This weekend we celebrate Memorial Day, a day of remembrance. Memorial Day began to honor and celebrate Union Soldiers who died serving their country during the Civil War. After the end of World War I, Memorial Day was extended to include all American men and women who died serving their country in any military action or war.
On Memorial Day people often read a poem honoring fallen veterans or look up their family history and honor those in their family who have served our country. Many people go to the cemeteries and put American flags on veteran’s graves, that’s why it was known as Decoration Day for a while.
It is important for us to honor our veterans. Service in the military changes your life; men and women give the best years of their lives to our country. Some give the ultimate sacrifice but all sacrifice whether in peace or times of war. Never forget those who made that sacrifice for us and our freedom. Today is a day to remember men and women who died while serving their country. Statistics say that over 37,000,000 men and women have served our country since its existence with over 640,000 men and women giving up their lives for you and me.
On this special holiday, if you are or have served in our armed forces please stand. We thank you for your service.
If you have a spouse/partner/parent who served, please stand. You may not have served, but ‘those serve who also stand and wait’. Let us recognize these people and thank them for their service, loyalty and patriotism.
And yet even with a national holiday, we are still a forgetful people. The phrase ‘out of sight out of mind’ applies to us most of the time. But right now, we have over 2,266,883 men and women serving in some branch of military service, including reserves. Over 6,000 have lost their lives in Afghanistan and Iraq; 44,266 have been wounded. War is not a pleasant thing, and most people would like to forget.
But we cannot and must not forget those who served and those who made the ultimate sacrifice. . . for each one of us.
The meaning of this day has been lost… it is more than an excuse to fire up the grill, have a picnic, get together with family. Though we forget, take it for granted and perhaps treat the day lightly, the sacrifices of the men and women who have fallen have provided us with many things. Let me point out only three of those things.
Of the many things the deaths of our soldiers provide us, liberty is the greatest. Those freedoms don’t come freely, but at a great cost. These brave people fought to give us the greatest country on earth. They fought and some died to ensure that we could have the freedom to speak our minds, to travel where we wish, to vote for representative government. We have the right to life, liberty and the pursuit of happiness.
Every night we go to bed in the safety of my own dwelling, whatever that is, while wars are fought on foreign soil. Our autos will not be blown up, we’re not going to face bombers on the way to work, no missiles flying overhead, no chaos in the streets. We have lost our stomach for war – but let that war rage on the streets of this nation, in our neighborhoods, on this home front…let the bombing and shooting and kidnapping and beheading take place in this land and we’ll be reminded of the safety and security we enjoy. . . all because some men and women chose to serve to make us more secure.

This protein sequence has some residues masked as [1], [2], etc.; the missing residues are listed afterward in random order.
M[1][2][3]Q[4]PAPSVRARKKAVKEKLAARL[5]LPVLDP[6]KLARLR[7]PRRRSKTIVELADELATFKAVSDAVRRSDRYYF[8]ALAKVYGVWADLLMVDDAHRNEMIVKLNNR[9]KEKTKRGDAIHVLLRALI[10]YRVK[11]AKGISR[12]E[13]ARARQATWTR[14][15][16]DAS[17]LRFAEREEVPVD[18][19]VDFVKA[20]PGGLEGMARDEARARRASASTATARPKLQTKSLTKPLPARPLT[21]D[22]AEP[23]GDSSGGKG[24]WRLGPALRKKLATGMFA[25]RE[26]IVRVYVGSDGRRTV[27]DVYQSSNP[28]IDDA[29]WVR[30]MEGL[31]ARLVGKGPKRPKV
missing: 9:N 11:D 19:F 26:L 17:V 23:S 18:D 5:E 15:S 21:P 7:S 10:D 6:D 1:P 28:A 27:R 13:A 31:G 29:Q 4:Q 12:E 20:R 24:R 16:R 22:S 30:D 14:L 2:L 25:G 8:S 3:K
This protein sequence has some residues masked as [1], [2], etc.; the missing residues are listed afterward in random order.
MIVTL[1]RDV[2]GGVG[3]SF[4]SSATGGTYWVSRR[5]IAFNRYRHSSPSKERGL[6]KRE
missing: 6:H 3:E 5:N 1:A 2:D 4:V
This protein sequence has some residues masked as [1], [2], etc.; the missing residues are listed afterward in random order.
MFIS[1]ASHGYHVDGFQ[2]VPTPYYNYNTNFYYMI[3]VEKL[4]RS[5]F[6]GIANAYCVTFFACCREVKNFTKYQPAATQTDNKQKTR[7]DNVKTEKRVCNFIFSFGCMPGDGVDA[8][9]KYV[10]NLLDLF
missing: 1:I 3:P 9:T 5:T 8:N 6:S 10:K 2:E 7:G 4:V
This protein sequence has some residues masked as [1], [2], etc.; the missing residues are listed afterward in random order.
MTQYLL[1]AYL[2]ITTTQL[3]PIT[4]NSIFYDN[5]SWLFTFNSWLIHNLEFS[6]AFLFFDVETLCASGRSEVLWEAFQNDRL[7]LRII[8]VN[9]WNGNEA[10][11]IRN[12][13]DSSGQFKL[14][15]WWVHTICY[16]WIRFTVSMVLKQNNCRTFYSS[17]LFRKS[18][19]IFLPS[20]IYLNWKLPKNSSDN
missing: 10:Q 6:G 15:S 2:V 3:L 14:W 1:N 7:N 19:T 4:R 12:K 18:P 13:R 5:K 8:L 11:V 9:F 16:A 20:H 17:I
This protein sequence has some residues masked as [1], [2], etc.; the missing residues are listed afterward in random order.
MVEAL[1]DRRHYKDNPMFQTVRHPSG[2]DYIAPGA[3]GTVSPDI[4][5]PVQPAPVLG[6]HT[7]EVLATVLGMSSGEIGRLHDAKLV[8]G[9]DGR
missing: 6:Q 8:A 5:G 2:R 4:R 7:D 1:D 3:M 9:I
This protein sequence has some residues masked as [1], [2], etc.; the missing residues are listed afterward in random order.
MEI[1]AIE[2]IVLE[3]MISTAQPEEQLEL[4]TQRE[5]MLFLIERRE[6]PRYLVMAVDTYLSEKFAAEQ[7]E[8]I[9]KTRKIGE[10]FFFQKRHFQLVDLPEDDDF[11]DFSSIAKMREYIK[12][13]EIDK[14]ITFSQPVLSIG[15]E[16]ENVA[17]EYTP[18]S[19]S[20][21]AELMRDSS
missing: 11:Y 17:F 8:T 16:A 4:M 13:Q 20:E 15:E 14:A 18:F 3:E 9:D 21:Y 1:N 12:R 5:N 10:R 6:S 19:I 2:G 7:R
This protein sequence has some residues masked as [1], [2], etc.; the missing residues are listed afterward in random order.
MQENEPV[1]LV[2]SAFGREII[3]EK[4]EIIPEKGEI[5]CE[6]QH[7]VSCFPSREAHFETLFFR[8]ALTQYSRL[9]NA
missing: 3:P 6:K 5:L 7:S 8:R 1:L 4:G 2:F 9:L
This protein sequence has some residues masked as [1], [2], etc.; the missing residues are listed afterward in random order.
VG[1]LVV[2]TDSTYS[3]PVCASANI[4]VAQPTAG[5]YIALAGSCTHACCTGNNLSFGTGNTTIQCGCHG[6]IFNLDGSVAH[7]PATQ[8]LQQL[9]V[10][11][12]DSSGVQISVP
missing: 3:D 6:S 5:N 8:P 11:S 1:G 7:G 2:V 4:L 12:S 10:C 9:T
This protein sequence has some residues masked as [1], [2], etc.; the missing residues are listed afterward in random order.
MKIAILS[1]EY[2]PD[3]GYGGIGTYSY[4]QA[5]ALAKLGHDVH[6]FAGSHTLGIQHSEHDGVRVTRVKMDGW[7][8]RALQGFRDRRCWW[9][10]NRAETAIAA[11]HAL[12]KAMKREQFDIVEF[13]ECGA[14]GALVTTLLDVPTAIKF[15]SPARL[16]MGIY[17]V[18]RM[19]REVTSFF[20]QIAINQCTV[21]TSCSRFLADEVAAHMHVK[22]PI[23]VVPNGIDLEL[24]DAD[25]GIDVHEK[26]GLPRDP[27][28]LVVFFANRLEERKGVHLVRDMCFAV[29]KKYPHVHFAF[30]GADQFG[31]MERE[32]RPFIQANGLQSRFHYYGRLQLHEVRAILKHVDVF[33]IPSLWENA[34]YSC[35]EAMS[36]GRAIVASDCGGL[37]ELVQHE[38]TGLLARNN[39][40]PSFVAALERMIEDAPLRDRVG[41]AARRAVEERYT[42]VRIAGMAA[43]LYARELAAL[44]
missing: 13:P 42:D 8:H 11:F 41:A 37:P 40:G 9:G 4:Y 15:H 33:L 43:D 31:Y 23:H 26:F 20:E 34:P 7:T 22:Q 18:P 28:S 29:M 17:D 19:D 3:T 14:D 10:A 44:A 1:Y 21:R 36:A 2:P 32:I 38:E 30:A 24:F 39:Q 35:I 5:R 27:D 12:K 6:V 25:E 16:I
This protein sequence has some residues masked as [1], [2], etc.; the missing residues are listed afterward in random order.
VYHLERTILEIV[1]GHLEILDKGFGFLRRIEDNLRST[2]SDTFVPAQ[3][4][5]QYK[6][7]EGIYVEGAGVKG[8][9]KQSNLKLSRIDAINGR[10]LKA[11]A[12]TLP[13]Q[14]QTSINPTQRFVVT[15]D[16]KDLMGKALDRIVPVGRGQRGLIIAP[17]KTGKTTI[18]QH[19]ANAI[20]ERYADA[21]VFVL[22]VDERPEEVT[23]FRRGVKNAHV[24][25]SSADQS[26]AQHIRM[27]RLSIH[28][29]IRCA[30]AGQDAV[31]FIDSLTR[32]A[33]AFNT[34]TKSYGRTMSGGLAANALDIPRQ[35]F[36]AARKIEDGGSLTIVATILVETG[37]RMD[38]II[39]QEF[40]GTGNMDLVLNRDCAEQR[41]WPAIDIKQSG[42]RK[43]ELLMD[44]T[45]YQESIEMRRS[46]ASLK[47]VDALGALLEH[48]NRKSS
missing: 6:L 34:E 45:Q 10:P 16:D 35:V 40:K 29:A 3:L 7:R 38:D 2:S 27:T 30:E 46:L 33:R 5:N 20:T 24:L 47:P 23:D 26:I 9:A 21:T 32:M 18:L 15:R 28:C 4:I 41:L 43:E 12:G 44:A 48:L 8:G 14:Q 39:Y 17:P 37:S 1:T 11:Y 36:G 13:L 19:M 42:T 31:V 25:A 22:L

Because we have liberty and security, we live in a time of peace. There may be dissension between special interests in the country, but we still are at peace. We are a nation so at peace we are oblivious to the terror and turmoil most people in the world face on a daily basis. We can sleep at night in peace, we can have our coffee here at In The Garden in peace – we need to thank a solider for that. It is because they have given their lives we enjoy the peaceful lives we do, lives no one else on earth has like we do in America.
This Memorial Day, we should not only honor those who gave everything in service to our country, but continue to share their stories and give voice to the heroes who can no longer speak for themselves. I think the best way we can honor the men and women who gave their lives for our freedom is to live lives worthy of their sacrifice. There are many other things we enjoy at the expense of the lives of our soldiers, so today we want to honor their courage, their valor, their sacrifice by simply saying “Thank You” for what they have given to us.
Let us pray:
We pray today for those who have suffered and sacrificed in service to their country.
We honor the sacrifice of soldiers and sailors who have died, and for their loved ones, who still suffer.
We pray for those who are injured, especially those poorly cared for.
We pray for those whose who are injured in heart or mind or soul.
We pray for those whose spirits died when they were forced to witness or commit horrible things.
We pray for homeless veterans, for addicts and suicides and vets haunted by PTSD, for they too are casualties of our way of war.
We pray for those who have served who are lonely, who are sad, who are guilty or ashamed.
We pray for those who are proud but unappreciated.
We pray for healing for all those who bear the wounds we choose others to suffer and to inflict.
And we pray for those of other nations, too.
God bless all who have suffered and sacrificed: may they know healing, grace, and deep peace.
Delivered at In The Garden, Trinity Episcopal Church on Capitol Square, Columbus, OH; 28 May 2017